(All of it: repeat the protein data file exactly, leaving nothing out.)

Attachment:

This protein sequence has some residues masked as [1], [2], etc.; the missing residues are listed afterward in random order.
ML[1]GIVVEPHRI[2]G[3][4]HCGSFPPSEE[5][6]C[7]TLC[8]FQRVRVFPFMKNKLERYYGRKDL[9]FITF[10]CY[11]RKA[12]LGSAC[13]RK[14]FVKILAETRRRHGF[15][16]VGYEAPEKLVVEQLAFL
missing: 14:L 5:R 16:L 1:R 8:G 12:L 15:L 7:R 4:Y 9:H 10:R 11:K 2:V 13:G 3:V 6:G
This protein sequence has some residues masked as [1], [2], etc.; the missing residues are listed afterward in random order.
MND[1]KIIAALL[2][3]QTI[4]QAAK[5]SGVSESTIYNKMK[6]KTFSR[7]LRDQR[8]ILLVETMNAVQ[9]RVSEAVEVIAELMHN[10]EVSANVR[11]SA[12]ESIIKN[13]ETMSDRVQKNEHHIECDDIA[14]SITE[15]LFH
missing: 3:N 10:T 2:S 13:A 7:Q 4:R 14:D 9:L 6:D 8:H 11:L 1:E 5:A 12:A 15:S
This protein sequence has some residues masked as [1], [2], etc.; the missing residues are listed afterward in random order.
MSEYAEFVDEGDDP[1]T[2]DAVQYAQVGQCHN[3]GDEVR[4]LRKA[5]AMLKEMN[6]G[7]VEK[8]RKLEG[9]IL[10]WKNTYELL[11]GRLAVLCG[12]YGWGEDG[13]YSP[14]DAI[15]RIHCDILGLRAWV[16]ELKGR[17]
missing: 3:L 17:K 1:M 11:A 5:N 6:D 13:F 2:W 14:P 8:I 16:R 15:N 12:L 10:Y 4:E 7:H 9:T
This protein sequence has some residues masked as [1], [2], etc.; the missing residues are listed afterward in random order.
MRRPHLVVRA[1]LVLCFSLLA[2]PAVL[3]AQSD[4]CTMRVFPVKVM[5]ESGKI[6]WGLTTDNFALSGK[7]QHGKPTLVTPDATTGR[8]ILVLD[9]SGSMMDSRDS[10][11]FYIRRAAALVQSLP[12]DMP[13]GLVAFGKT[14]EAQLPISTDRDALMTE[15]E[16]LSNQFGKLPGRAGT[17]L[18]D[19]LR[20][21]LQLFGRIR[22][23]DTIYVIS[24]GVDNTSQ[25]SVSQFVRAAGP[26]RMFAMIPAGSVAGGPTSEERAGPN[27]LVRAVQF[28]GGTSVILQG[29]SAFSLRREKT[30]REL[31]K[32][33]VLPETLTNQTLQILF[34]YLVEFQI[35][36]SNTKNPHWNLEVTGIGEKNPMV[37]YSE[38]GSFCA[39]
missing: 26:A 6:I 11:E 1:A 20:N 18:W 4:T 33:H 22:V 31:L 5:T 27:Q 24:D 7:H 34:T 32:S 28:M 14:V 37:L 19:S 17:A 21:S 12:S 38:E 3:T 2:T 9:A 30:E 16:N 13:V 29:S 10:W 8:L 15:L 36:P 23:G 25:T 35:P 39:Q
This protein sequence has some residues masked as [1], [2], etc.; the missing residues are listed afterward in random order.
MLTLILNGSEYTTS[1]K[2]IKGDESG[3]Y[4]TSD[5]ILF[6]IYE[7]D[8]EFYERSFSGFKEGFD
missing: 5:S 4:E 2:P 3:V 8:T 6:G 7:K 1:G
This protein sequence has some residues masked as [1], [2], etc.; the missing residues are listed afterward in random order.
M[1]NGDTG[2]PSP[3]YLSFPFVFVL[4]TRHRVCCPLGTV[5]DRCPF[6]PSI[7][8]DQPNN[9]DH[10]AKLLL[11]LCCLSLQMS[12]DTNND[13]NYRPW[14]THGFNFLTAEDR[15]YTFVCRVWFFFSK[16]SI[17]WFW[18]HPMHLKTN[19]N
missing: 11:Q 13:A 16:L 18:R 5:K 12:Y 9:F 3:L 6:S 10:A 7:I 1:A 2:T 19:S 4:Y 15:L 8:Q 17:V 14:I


This protein sequence has some residues masked as [1], [2], etc.; the missing residues are listed afterward in random order.
ML[1]GIVVEPHRI[2]G[3][4]HCGSFPPSEE[5][6]C[7]TLC[8]FQRVRVFPFMKNKLERYYGRKDL[9]FITF[10]CY[11]RKA[12]LGSAC[13]RK[14]FVKILAETRRRHGF[15][16]VGYEAPEKLVVEQLAFL
missing: 14:L 5:R 16:L 1:R 8:G 12:L 15:L 7:R 4:Y 9:H 10:R 11:K 2:V 13:G 3:V 6:G
This protein sequence has some residues masked as [1], [2], etc.; the missing residues are listed afterward in random order.
MND[1]KIIAALL[2][3]QTI[4]QAAK[5]SGVSESTIYNKMK[6]KTFSR[7]LRDQR[8]ILLVETMNAVQ[9]RVSEAVEVIAELMHN[10]EVSANVR[11]SA[12]ESIIKN[13]ETMSDRVQKNEHHIECDDIA[14]SITE[15]LFH
missing: 3:N 10:T 2:S 13:A 7:Q 4:R 14:D 9:L 6:D 8:H 11:L 1:E 5:A 12:A 15:S
This protein sequence has some residues masked as [1], [2], etc.; the missing residues are listed afterward in random order.
MSEYAEFVDEGDDP[1]T[2]DAVQYAQVGQCHN[3]GDEVR[4]LRKA[5]AMLKEMN[6]G[7]VEK[8]RKLEG[9]IL[10]WKNTYELL[11]GRLAVLCG[12]YGWGEDG[13]YSP[14]DAI[15]RIHCDILGLRAWV[16]ELKGR[17]
missing: 3:L 17:K 1:M 11:A 5:N 6:D 13:F 2:W 14:P 8:I 16:R 15:N 12:L 10:Y 4:E 7:H 9:T
This protein sequence has some residues masked as [1], [2], etc.; the missing residues are listed afterward in random order.
MRRPHLVVRA[1]LVLCFSLLA[2]PAVL[3]AQSD[4]CTMRVFPVKVM[5]ESGKI[6]WGLTTDNFALSGK[7]QHGKPTLVTPDATTGR[8]ILVLD[9]SGSMMDSRDS[10][11]FYIRRAAALVQSLP[12]DMP[13]GLVAFGKT[14]EAQLPISTDRDALMTE[15]E[16]LSNQFGKLPGRAGT[17]L[18]D[19]LR[20][21]LQLFGRIR[22][23]DTIYVIS[24]GVDNTSQ[25]SVSQFVRAAGP[26]RMFAMIPAGSVAGGPTSEERAGPN[27]LVRAVQF[28]GGTSVILQG[29]SAFSLRREKT[30]REL[31]K[32][33]VLPETLTNQTLQILF[34]YLVEFQI[35][36]SNTKNPHWNLEVTGIGEKNPMV[37]YSE[38]GSFCA[39]
missing: 26:A 6:I 11:E 1:A 20:N 18:W 4:T 33:H 22:V 31:L 5:T 27:Q 24:D 7:H 34:T 32:S 28:M 14:V 37:L 19:S 17:A 21:S 12:S 38:E 3:T 2:T 9:A 30:E 16:N 13:V 29:S 10:W 8:L 15:L 36:P 23:G 25:T 35:P 39:Q
This protein sequence has some residues masked as [1], [2], etc.; the missing residues are listed afterward in random order.
MLTLILNGSEYTTS[1]K[2]IKGDESG[3]Y[4]TSD[5]ILF[6]IYE[7]D[8]EFYERSFSGFKEGFD
missing: 5:S 4:E 2:P 3:V 8:T 6:G 7:K 1:G
This protein sequence has some residues masked as [1], [2], etc.; the missing residues are listed afterward in random order.
M[1]NGDTG[2]PSP[3]YLSFPFVFVL[4]TRHRVCCPLGTV[5]DRCPF[6]PSI[7][8]DQPNN[9]DH[10]AKLLL[11]LCCLSLQMS[12]DTNND[13]NYRPW[14]THGFNFLTAEDR[15]YTFVCRVWFFFSK[16]SI[17]WFW[18]HPMHLKTN[19]N
missing: 11:Q 13:A 16:L 18:R 5:K 12:Y 9:F 3:L 6:S 10:A 7:I 1:A 2:T 19:S 4:Y 15:L 8:Q 17:V 14:I